Lantern Wealth Advisors, LLC
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Melville, NY 11747
(631) 454-2000

Major Indexes For Week Ended 7/5/2019

Index Close Net Change % Change YTD YTD %
DJIA 26,922.12 +322.16 1.21 +3,594.66 15.41
NASDAQ 8,161.79 +155.55 1.94 +1,526.51 23.01
S&P500 2,990.41 +48.65 1.65 +483.56 19.29
Russell 2000 1,575.62 +9.05 0.58 +227.06 16.84
International 1,932.13 +9.83 0.51 +212.25 12.34
10-year bond 2.05% +0.05% -0.64%
30-year T-bond 2.55% +0.02% -0.47%
International index is MSCI EAFE index. Bond data reflect net change in yield, not price. Indices are unmanaged and you cannot directly invest in an index.

Amid Record Stock Prices, Fed Policy Is A Risk

Stocks closed at an all-time high again on Friday and the latest economic data— though it shows growth is slowing— indicates no recession is on the horizon. The Federal Reserve Board's inflation policy is perhaps the biggest risk to the 10-year old expansion.

Today's jobs report was much stronger than expected. Unemployment remained at a low in June last seen a half century ago. The latest monthly survey of 60 economists polled by The Wall Street Journal showed that the professionals are not expecting a recession. The monthly surveys of purchasing managers at manufacturing as well as non-manufacturing companies reported less robust business conditions but continued growth.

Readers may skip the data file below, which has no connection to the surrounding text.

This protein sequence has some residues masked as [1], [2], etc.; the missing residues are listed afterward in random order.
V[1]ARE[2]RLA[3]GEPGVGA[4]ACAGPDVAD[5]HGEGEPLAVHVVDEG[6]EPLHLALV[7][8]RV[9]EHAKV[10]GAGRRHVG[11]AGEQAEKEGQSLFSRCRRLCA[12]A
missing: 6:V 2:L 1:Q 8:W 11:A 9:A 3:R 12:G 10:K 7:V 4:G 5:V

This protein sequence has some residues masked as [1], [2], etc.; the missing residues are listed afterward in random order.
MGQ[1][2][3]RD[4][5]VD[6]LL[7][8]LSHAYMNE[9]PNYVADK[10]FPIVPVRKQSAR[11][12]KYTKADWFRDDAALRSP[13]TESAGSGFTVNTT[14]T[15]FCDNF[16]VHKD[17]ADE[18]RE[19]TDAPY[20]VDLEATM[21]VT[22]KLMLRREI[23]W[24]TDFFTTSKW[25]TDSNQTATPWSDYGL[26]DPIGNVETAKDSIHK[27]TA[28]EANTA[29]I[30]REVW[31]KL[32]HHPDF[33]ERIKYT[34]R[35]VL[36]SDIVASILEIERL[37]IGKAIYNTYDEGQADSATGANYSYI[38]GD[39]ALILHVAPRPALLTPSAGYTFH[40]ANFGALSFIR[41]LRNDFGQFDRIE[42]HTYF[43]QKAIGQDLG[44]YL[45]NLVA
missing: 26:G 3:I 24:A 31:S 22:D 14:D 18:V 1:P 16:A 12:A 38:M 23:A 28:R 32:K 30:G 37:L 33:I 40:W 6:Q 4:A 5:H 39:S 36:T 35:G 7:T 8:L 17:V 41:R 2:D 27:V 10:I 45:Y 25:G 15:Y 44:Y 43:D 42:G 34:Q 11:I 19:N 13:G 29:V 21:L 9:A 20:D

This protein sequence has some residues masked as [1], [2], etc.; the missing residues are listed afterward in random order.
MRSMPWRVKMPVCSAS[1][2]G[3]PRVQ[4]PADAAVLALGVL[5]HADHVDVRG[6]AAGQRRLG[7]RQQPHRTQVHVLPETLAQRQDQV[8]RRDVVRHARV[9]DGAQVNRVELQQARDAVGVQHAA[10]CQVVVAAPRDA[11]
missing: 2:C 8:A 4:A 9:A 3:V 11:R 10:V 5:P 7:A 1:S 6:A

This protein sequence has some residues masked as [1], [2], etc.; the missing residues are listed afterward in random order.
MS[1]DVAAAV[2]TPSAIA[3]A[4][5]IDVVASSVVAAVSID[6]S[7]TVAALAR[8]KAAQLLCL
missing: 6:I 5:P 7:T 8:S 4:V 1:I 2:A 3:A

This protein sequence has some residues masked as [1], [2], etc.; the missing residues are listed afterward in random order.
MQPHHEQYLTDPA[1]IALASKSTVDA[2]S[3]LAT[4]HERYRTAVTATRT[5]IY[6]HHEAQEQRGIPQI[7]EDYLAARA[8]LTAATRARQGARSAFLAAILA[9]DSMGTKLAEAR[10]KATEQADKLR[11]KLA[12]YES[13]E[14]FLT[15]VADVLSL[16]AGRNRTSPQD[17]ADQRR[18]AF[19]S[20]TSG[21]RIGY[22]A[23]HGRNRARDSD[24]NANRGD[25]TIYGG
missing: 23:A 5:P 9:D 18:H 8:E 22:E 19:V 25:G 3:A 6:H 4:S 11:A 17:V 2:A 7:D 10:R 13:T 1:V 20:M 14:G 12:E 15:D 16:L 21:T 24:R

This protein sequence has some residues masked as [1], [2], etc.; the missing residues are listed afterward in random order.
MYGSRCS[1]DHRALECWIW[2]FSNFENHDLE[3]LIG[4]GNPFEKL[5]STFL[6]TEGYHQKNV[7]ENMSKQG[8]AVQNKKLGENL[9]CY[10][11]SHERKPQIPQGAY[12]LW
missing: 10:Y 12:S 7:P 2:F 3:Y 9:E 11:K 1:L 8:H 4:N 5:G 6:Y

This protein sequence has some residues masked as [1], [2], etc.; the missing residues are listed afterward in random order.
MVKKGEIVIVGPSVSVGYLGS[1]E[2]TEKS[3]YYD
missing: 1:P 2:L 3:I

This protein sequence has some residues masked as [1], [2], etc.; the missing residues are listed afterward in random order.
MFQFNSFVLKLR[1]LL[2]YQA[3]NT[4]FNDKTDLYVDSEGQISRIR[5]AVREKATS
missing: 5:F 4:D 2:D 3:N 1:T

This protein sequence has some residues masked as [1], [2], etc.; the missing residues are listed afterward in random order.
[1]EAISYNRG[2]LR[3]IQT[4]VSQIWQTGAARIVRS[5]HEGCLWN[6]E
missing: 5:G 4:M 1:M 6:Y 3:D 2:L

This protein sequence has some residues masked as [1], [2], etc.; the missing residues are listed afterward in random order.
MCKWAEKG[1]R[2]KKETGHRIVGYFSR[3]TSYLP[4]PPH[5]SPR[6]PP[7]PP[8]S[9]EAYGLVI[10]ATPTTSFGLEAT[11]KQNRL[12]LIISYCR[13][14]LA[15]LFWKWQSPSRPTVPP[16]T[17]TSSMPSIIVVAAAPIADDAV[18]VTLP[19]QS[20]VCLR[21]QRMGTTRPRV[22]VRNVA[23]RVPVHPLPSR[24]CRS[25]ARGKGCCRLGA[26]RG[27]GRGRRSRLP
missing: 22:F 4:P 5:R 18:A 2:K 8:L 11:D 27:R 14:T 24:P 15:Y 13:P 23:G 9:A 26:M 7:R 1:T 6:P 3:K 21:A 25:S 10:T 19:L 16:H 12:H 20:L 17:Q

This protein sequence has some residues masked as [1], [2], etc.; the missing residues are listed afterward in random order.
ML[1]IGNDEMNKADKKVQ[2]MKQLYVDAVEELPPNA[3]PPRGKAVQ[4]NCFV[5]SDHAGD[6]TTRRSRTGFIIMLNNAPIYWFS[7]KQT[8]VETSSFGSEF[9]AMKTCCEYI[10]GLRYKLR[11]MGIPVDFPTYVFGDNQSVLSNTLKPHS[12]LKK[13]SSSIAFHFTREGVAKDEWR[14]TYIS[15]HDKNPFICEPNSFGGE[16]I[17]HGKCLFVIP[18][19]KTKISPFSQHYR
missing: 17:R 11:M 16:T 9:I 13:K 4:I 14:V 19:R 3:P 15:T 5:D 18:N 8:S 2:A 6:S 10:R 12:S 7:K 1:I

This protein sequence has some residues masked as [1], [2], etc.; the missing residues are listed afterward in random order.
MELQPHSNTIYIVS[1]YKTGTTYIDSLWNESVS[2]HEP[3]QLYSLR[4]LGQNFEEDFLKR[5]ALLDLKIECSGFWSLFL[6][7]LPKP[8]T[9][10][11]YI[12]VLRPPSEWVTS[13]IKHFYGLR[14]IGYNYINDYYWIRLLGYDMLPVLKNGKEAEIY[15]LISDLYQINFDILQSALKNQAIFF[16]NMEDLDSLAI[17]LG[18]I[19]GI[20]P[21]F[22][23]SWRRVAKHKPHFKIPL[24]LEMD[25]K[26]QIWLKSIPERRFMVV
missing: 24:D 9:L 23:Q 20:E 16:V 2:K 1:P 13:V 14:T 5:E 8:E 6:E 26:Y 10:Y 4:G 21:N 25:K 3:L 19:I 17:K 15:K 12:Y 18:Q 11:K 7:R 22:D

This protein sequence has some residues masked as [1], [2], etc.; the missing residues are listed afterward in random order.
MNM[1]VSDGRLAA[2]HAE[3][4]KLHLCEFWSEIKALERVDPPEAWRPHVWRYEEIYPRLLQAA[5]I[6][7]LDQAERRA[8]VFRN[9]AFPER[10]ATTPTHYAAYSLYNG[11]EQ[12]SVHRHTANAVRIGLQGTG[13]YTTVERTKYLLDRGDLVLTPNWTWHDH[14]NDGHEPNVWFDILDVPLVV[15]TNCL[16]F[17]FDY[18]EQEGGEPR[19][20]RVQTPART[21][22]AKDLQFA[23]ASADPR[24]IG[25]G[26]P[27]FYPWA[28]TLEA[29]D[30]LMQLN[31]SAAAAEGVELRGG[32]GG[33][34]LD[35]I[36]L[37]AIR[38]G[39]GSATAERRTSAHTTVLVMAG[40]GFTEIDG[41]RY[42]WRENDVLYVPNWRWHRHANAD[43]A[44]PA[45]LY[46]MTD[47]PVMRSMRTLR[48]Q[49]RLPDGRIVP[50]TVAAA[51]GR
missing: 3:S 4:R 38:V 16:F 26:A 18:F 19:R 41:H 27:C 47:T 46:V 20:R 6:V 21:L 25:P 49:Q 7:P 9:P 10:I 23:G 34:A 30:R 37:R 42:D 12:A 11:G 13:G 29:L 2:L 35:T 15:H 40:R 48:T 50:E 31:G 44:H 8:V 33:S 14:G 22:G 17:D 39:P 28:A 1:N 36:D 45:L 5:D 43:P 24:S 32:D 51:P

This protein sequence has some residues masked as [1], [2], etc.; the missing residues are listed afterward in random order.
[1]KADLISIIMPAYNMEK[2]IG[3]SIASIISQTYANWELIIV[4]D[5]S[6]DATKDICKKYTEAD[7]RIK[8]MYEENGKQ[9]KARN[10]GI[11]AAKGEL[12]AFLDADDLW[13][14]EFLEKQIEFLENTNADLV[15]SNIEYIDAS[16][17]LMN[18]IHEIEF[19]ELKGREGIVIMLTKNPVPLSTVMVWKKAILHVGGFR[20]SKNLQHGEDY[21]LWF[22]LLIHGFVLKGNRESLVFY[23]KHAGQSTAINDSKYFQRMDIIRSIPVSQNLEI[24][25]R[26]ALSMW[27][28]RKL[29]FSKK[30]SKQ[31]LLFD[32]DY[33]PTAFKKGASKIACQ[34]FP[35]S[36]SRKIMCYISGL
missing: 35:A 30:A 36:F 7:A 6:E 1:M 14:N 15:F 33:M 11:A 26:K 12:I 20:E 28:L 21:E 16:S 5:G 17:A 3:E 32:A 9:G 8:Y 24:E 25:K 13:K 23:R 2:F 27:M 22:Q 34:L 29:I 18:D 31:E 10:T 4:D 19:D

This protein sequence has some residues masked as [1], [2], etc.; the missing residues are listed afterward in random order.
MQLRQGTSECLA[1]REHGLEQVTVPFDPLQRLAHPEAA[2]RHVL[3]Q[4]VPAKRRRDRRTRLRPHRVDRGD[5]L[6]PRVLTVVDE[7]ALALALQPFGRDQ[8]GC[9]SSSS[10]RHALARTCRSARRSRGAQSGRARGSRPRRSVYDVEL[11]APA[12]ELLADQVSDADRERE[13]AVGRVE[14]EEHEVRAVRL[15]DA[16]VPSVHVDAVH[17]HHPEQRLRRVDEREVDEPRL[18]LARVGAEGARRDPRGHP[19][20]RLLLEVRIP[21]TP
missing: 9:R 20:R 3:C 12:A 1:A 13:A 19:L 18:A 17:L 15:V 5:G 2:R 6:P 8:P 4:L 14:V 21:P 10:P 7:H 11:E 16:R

However, the Federal Reserve Board's June 19th economic forecast was unrelenting in its forecast for inflation of 2%. This chart compiled by independent economist Fritz Meyer, which we license, shows a 2% compound annual growth rate of inflation trendline in blue, which is what the Fed has been calling for nine years. The Fed's forecast for 2% inflation was correct in 2011 and 2012 but has been off year after year since 2013. The actual inflation rate has been much closer to 1.5% for five years and the Fed's June 19th policy statement continued to insist that this is transitory. On December 19th, 2018, when the Fed raised rates and tightened credit based on its inflation model, it caused a flash bear market in stocks, chilled holiday retail sales, and caused jitters about the future of the expansion. Since all recessions since 1954 were caused by a Fed mistake, the Fed's inflation policy will be key to a continued expansion.